Jiri Sejtko

12 August 2009

Exploit Pack as the way to infect!

Various exploit packs are getting very popular these days. Using them is easy way to infect thousands computers around the world. Each exploit package is composed of several exploits (mostly actual vulnerabilities). Sometimes it is single file which contains all the exploits. More often, each exploit is represented by a different file. This technique seems to be more successful for attack, because antivirus software may detect only part of the exploit pack. The rest of the pack which is still undetected may serve new malware to users. This article describes the structure and activities of one of the more complex exploit pack.

The pack I am writing about was discovered last week on many Chinese servers. As I was writing above, avast! was detecting only part of it so the rest of the detections were released a while after its discovery. It is not really new exploit pack – just a new version of the previously used one. The new version means that creators changed it to achieve lower detection rate by all antivirus software. Its complexity is very high as you can see in the next image – diagram:

Chinese Exploit Pack Diagram

This exploit pack contains nearly 40 files including redirectors, vulnerability testers, exploits and shellcodes. As image shows there are two damaged branches. One for PDF exploit (PDF file was damaged – cannot exploit as it cannot be loaded) and one probably for SWF exploit (404 error). Anyway there is still 11 exploits ready to attack. All of them are detected with avast! antivirus. It might be very interesting for the reader to see how other AV engines are dealing with this complex exploit pack. So I have prepared following image with nice colored table (hope you like it):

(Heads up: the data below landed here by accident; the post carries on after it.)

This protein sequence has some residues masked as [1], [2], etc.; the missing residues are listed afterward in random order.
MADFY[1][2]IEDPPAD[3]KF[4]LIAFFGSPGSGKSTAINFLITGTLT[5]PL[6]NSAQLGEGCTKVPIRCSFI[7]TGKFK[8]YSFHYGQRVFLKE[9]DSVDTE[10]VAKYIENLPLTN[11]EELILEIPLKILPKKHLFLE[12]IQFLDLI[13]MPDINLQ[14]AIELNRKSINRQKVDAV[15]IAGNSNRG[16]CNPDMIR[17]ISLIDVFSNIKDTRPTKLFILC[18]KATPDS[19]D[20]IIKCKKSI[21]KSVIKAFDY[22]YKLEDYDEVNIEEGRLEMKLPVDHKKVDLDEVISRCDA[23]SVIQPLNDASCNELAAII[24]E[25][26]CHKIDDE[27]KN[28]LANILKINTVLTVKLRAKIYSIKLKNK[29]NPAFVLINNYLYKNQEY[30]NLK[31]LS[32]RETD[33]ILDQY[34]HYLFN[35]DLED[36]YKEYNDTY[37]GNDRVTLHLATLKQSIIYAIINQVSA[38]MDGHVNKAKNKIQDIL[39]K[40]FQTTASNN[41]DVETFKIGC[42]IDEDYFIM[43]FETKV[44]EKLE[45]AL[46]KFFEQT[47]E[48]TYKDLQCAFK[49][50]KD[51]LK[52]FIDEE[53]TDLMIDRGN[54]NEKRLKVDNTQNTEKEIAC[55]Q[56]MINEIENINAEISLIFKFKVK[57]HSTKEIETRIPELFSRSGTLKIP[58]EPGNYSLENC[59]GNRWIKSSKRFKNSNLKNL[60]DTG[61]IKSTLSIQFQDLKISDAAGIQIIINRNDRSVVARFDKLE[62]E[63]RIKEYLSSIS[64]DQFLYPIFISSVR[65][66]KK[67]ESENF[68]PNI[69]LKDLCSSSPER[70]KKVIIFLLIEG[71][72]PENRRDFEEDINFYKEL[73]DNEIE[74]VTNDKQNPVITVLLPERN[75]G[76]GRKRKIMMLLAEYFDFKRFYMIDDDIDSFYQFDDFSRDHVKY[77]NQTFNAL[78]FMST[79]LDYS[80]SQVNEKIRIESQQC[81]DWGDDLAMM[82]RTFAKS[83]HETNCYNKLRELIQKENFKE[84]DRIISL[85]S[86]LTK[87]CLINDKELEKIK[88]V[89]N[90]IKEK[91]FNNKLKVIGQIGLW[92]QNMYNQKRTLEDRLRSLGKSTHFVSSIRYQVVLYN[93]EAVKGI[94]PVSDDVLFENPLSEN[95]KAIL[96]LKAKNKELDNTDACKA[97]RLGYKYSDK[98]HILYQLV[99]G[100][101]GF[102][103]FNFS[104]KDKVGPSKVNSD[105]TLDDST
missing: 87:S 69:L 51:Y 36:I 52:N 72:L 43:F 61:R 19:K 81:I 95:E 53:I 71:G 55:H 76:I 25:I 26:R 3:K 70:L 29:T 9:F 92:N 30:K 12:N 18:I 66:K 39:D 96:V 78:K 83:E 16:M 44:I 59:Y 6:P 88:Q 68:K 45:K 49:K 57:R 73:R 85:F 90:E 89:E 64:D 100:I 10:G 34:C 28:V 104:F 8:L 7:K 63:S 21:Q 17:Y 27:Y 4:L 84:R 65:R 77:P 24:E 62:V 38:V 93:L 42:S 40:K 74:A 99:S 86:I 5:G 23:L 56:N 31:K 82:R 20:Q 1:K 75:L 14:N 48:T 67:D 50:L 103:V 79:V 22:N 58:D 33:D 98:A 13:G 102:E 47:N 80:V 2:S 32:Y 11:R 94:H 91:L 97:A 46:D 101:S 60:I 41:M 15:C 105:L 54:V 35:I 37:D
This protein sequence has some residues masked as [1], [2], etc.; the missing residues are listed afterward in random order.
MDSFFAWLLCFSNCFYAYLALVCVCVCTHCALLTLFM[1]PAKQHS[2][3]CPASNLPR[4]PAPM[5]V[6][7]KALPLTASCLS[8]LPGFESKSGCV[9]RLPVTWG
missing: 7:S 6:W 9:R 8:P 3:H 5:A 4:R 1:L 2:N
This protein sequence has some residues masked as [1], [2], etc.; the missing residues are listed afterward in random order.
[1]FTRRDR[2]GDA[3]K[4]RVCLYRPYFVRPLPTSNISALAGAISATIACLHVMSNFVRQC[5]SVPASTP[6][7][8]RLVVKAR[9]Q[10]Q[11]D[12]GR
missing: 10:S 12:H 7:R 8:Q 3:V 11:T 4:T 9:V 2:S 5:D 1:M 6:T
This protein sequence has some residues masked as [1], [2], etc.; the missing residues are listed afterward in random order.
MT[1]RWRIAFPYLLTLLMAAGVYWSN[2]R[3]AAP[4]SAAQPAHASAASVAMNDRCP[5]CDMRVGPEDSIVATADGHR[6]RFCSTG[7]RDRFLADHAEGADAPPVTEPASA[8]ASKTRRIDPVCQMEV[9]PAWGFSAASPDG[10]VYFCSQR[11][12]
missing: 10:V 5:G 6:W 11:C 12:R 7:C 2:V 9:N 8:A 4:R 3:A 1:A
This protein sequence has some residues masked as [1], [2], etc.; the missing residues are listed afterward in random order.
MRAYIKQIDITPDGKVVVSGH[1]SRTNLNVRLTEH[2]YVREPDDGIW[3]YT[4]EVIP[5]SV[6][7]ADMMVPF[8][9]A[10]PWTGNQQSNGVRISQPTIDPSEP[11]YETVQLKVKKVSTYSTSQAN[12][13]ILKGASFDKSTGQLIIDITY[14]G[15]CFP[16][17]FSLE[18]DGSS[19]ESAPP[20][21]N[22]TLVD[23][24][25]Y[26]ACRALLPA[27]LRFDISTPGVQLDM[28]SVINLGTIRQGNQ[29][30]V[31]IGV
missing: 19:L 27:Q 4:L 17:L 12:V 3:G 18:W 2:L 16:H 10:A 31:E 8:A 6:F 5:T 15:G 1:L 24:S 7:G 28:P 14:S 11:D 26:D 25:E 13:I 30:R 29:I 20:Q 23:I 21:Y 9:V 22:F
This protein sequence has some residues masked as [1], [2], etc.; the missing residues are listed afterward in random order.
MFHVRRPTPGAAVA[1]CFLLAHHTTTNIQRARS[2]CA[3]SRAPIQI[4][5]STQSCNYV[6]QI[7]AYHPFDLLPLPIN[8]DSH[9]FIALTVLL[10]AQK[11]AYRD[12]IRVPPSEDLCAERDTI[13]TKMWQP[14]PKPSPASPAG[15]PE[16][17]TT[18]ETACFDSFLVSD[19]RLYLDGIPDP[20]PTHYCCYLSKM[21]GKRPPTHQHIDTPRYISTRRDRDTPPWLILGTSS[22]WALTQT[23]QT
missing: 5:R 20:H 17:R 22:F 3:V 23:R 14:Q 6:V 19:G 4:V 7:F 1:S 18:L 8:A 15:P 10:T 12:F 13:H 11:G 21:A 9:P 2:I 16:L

Detection rate over full Exploit Pack

The table shows which file was detected by what antivirus. Last two columns contain detection rates on full pack and detection rates on exploit files. I am leaving antivirus quality assessment up to the reader choice, but zero detection says everything. GData uses avast! engine in their multiengine scanner – that’s the reason why they are as good as we are.

All data for the table was gathered from virustotal and all the original reports are added to the end of the article to show I am not blaming you with faked results. Let’s see: cqq0.htm (image)(link) |cqq2.css (image)(link) |cqq2s.css (image)(link) |cqqmp.htm (image)(link) |cqqskin.css (image)(link) |cry.css (image)(link) |dvd.js (image)(link) |ec1.htm (image)(link) |ec4.js (image)(link) |ecb.htm (image)(link) |ecbbb.htm (image)(link) |ecfff.js (image)(link) |ecffx.htm (image)(link) |ecfox.htm (image)(link) |ecfox.js (image)(link) |ecof.htm (image)(link) |evilr.htm (image)(link) |evilrr.js (image)(link) |fycry.htm (image)(link) |fydvd.htm (image)(link) |fylz.htm (image)(link) |fyr.htm (image)(link) |fyr1.js (image)(link) |fyre1.htm (image)(link) |google_ad.js (image)(link) |google_ads.js (image)(link) |google_adx.js (image)(link) |music.js (image)(link) |off.css (image)(link) |rr.js (image)(link) |sfpf.htm (image)(link) |show.jpg (image)(link) |shows.jpg (image)(link) |xxxxz.js (image)(link) |zz.js (image)(link) |

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